Science and Research Round-Up: How HC Andersen is a part of Disney’s DNA

Elsewhere, researchers are mystified to discover that the elderly struggle to smell fried meat but not vanilla, and that a two-minute language lesson can change the physical structure of the brain

We all know and love the Disney versions of ‘The Little Mermaid’ and ‘The Snow Queen’. But Walt Disney’s links to HC Andersen go much deeper than a couple of feature films, according to researchers Sara Bruun Jørgensen and Anne Høgedal from SDU’s HC Andersen Center in Burbank, California.

The two gained unique access to the private archive at the Disney Animation Research Library, which contains more than 65 million drawings, storyboards, models, dolls and more from the Disney Group’s productions. It’s used primarily as an internal resource for Disney cartoonists and is closed to the public.

Overwhelming amount of material
“There was an overwhelming amount of Andersen-inspired material in there: sketches, drawings and storyboards for unfinished film adaptations of HC Andersen, detailed drawings of buildings in Odense and scenarios from Andersen’s life, and unfinished projects on ‘The Fir Tree’, ‘The Emperors’ New Clothes’ and ‘The Nightingale’,” said Jørgensen

Though the researchers knew there would be Andersen-inspired material in the archive, they were shocked by the extent. It was clear that Disney had been fascinated by HC Andersen’s life and work since the 1930s.

Fascinated by fairy tales
Walt Disney was a fan of European fables and fairy-tales and collected art books featuring HC Andersen tales, Aesop’s fables and the Brothers Grimm’s stories to inspire his cartoonists, who in the early years were primarily Europeans.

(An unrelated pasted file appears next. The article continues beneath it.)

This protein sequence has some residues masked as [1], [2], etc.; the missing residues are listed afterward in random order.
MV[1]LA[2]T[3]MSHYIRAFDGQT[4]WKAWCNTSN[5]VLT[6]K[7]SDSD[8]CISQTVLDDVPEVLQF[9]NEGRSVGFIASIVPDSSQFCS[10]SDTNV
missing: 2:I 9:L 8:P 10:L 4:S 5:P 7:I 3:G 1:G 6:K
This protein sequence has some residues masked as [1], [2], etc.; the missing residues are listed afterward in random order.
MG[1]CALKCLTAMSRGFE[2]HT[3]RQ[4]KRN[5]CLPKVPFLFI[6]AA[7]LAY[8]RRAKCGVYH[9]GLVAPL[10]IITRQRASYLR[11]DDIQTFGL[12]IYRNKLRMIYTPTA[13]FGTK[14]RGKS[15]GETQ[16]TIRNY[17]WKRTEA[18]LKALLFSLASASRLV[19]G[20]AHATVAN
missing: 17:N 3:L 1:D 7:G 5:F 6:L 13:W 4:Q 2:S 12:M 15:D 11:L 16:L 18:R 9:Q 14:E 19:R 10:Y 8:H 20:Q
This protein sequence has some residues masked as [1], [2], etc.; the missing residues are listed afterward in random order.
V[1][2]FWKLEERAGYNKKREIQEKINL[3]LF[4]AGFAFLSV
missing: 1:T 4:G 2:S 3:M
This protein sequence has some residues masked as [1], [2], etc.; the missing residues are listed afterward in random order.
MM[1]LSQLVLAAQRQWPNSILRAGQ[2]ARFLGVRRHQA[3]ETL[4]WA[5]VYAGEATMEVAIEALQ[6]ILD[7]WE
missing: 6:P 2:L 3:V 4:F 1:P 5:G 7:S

During a trip in 1951, Disney also took inspiration from Copenhagen’s historic theme-park Tivoli for his own park Disneyland in California, which he opened four years later.

However, Andersen’s brutal endings have always presented a challenge for Disney and most have had their morbid conclusions edited out. Ariel commits suicide in the original version of ‘The Little Mermaid’, while the Disney version ends happily when Ariel gets her prince.

Novo Nordisk hands out 27 million to humanitarian projects
Novo Nordisk has distributed 27.2 million kroner to initiatives aimed at delivering sustainable humanitarian work and reducing gender inequality. The 15 projects will take place in Lebanon, Syria, Uganda, Sudan, South Sudan, Afghanistan, Turkey, Palestine, Somalia, Jordan, Mozambique, Ethiopia and Myanmar. Some of the project ambitions include creating sustainable refugee camps in Uganda, supporting vulnerable households in Myanmar and promoting mental health in Jordan,